berts (#235,918)

It's astounding that Brody would visit a monument and submit a piously indignant review of it without bothering to visit the information center that is in fact easy to find and mentioned prominently in every conceivable write-up of the memorial. An information center that basically does everything he suggests the memorial should do, but in a much more tasteful and thought-provoking way– (…"it would have been fitting for six million names to be engraved"…seriously?).

@hershmire's comments on the title: there's actually a convoluted history of why it's exclusively a memorial "to the murdered jews of Europe"; part of the decision to have different memorials for different groups of victims was because the Roma didn't want to share a memorial with the gays

I also love the brainless tourist detail about eating dinner on Oranienburgerstrasse (for reference, basically the Broadway of Berlin) and the profound observation that "even the street names are redolent of death." Is he talking about the act of enunciating the syllables? Or referring to the obscure Oranienburg prison, at which a total of 16 inmates died?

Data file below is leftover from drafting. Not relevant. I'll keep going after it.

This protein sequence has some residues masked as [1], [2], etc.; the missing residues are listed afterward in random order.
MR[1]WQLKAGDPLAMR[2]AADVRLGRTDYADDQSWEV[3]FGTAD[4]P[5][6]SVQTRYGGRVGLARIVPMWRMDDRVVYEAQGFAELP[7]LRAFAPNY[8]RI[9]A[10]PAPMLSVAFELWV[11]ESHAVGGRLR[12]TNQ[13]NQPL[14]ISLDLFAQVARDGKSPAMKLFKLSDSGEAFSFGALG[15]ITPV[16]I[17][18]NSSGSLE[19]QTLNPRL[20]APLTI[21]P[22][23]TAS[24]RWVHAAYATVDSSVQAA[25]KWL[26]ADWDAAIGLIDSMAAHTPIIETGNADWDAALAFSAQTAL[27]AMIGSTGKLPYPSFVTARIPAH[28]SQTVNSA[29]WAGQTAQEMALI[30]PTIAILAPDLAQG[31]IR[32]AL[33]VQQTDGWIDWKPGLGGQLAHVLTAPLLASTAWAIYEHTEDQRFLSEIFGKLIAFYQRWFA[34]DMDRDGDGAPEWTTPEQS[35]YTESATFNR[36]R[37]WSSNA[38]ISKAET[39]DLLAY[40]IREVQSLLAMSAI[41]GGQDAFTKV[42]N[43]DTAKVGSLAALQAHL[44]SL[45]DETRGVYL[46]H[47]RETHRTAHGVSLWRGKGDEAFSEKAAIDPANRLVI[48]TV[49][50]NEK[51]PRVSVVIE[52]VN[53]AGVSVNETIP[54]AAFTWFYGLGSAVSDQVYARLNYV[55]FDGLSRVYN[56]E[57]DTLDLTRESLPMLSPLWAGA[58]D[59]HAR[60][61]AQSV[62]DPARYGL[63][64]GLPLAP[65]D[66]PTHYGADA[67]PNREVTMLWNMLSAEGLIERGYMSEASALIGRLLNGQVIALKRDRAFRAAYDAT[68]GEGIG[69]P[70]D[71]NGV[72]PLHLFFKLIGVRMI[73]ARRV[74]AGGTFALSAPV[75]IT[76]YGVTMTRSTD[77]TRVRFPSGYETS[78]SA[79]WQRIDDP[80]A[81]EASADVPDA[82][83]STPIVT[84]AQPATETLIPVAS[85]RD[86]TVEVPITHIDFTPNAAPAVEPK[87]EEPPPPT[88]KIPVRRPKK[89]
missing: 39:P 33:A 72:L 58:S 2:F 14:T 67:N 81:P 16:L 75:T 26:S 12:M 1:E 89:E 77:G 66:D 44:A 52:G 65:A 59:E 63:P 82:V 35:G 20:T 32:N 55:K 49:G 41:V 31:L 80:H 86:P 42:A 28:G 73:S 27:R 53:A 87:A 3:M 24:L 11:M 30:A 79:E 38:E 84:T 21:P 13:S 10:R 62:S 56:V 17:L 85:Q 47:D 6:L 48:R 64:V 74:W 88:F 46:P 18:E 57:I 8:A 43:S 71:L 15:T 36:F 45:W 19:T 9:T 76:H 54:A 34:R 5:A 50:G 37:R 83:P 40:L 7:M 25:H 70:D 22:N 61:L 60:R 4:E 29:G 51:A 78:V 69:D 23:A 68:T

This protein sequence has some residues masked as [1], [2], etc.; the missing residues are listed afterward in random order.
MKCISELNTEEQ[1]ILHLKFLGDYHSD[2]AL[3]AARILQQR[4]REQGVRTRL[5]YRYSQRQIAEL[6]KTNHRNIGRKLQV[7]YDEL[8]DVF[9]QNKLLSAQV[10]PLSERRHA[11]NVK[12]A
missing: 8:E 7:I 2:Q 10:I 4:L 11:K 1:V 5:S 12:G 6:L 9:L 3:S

GandS (#32,590)

@berts thank you – this article bothered me so much, mostly because it's asinine to write a scathing review of the entire site when you don't even visit the half of the site that addresses all of your qualms. and to pick on the title! what a clown – every aspect of the memorial was carefully designed, does he really think the title was chosen to lessen the impact?
criticizing the design for allowing people to act disrespectfully or unknowingly at its edges misses the point of having such entrances. at its outset, people were not paying enough attention to the abuses directed towards other ('first they came…'), and it was only as it progressed further that the towering doom of that era held every single being in its shadow. they're not just graves, they're prison bars too.

musicmope (#428)

Isn't that a photo of Berghain?

musicmope (#428)

Brody's piece begs the question of the German tendency to memorialize IN LIEU OF remembrance. There's a reason those stones look so cold. Fun Fact: the anti-graffiti coating on the memorial is by the company that created Zyklon-B, so if you spray "Never Forget" on one of the slabs, it wipes right off.